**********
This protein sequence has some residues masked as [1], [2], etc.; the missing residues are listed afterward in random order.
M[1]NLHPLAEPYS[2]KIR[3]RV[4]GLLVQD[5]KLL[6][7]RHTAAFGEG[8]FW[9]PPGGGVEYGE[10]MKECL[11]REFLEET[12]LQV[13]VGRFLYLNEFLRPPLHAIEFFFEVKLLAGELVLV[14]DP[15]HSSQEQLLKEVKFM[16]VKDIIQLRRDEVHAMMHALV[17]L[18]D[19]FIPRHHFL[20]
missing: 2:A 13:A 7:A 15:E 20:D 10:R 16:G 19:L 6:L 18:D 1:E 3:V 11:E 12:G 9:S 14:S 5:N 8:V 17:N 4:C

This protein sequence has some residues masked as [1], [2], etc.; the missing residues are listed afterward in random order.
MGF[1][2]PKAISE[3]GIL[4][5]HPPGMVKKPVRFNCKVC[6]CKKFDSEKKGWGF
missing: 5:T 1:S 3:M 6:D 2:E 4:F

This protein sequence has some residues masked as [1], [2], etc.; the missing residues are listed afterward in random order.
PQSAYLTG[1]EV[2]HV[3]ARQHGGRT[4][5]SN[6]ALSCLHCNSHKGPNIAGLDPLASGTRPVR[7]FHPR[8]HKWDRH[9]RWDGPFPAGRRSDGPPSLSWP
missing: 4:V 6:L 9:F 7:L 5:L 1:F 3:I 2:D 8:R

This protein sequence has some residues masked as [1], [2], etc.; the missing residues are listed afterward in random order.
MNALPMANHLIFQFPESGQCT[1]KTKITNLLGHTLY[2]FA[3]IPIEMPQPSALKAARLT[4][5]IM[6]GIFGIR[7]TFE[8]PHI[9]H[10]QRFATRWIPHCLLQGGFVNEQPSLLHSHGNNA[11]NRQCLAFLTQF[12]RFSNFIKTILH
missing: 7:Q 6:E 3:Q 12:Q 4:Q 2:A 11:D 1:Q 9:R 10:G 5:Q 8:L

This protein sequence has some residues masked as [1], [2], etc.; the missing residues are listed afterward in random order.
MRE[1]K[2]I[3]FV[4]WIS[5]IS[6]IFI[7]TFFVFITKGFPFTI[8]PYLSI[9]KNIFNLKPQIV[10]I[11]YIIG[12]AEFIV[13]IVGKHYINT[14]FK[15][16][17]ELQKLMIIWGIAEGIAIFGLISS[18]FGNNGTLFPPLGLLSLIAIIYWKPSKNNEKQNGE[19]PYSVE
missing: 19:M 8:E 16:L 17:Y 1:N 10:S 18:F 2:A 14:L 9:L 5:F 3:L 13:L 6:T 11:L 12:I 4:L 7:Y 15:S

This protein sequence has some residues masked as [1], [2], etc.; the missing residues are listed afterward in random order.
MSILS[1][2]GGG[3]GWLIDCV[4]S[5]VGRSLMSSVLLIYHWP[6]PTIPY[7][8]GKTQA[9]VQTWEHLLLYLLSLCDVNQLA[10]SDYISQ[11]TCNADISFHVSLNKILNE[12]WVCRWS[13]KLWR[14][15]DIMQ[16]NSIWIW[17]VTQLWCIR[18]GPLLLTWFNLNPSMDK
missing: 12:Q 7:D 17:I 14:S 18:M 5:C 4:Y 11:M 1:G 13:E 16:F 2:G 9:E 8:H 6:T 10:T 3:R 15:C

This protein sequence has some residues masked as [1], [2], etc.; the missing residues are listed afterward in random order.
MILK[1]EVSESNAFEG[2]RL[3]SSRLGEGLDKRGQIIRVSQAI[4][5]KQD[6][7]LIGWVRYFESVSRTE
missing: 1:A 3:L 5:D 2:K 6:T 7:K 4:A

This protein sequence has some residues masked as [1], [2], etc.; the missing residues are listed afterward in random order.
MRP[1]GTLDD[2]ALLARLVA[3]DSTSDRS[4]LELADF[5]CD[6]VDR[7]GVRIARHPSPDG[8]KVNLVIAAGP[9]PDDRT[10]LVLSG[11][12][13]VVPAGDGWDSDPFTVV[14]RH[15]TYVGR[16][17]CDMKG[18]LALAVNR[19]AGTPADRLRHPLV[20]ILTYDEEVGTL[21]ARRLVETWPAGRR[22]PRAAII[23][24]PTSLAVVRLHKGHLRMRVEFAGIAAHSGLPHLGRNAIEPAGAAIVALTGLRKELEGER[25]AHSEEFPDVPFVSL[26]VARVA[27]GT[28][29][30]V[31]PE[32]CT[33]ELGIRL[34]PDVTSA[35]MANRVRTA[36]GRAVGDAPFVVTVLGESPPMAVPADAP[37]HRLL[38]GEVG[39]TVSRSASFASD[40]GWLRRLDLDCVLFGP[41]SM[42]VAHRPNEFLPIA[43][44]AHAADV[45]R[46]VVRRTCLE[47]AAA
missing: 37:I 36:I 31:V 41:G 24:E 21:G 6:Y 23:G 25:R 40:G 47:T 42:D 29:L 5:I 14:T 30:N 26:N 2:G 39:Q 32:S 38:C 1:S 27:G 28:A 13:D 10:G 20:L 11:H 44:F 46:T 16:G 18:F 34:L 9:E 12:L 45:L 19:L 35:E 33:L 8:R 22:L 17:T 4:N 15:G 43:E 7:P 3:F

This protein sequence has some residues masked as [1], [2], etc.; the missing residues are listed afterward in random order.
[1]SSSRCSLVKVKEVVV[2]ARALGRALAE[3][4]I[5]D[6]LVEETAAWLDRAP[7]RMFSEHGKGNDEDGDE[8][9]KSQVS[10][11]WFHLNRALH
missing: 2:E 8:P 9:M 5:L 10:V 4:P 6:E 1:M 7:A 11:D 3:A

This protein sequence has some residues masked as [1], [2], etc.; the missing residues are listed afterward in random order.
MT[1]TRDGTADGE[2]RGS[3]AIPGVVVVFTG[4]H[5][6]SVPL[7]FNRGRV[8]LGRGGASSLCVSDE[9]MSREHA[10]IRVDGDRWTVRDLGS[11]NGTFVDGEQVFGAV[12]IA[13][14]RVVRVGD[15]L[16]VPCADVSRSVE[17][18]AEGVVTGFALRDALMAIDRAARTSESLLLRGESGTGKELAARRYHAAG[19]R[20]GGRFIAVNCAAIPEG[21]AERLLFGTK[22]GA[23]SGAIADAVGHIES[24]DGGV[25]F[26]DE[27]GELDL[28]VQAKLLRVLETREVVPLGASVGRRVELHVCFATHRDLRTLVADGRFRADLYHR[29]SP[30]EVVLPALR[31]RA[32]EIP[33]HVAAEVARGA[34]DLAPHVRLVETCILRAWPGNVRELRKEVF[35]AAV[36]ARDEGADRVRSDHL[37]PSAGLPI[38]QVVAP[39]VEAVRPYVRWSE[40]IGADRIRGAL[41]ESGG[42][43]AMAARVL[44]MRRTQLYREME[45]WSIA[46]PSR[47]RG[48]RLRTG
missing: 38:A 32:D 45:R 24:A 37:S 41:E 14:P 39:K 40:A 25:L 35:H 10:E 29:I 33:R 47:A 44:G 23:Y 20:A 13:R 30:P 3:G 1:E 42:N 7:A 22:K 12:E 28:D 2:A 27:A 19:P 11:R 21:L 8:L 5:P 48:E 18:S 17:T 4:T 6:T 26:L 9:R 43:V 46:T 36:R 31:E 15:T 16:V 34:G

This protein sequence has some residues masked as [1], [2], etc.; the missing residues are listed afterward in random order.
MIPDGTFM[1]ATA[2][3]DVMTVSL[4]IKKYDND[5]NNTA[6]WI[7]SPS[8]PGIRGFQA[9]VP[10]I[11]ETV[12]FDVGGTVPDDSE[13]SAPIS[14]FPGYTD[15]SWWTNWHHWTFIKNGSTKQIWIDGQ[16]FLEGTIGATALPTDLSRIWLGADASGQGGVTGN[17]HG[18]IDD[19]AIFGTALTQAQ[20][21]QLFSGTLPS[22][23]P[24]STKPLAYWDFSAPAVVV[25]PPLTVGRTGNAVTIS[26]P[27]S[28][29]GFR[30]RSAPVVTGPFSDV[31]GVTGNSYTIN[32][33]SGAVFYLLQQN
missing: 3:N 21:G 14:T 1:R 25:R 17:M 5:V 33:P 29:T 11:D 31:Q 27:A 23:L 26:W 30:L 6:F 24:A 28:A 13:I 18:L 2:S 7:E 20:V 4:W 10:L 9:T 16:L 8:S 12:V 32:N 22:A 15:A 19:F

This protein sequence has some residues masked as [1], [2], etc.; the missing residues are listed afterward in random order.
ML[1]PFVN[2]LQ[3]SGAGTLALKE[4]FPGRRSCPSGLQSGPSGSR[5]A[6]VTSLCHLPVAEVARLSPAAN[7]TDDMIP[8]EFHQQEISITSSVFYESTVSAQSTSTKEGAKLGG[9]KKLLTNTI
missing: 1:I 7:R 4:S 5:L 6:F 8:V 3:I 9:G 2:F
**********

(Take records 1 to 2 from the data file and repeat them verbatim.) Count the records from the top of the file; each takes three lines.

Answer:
This protein sequence has some residues masked as [1], [2], etc.; the missing residues are listed afterward in random order.
M[1]NLHPLAEPYS[2]KIR[3]RV[4]GLLVQD[5]KLL[6][7]RHTAAFGEG[8]FW[9]PPGGGVEYGE[10]MKECL[11]REFLEET[12]LQV[13]VGRFLYLNEFLRPPLHAIEFFFEVKLLAGELVLV[14]DP[15]HSSQEQLLKEVKFM[16]VKDIIQLRRDEVHAMMHALV[17]L[18]D[19]FIPRHHFL[20]
missing: 2:A 13:A 7:A 15:E 20:D 10:R 16:G 19:L 6:L 18:D 1:E 3:V 11:E 12:G 9:S 14:S 5:N 8:V 17:N 4:C

This protein sequence has some residues masked as [1], [2], etc.; the missing residues are listed afterward in random order.
MGF[1][2]PKAISE[3]GIL[4][5]HPPGMVKKPVRFNCKVC[6]CKKFDSEKKGWGF
missing: 5:T 1:S 3:M 6:D 2:E 4:F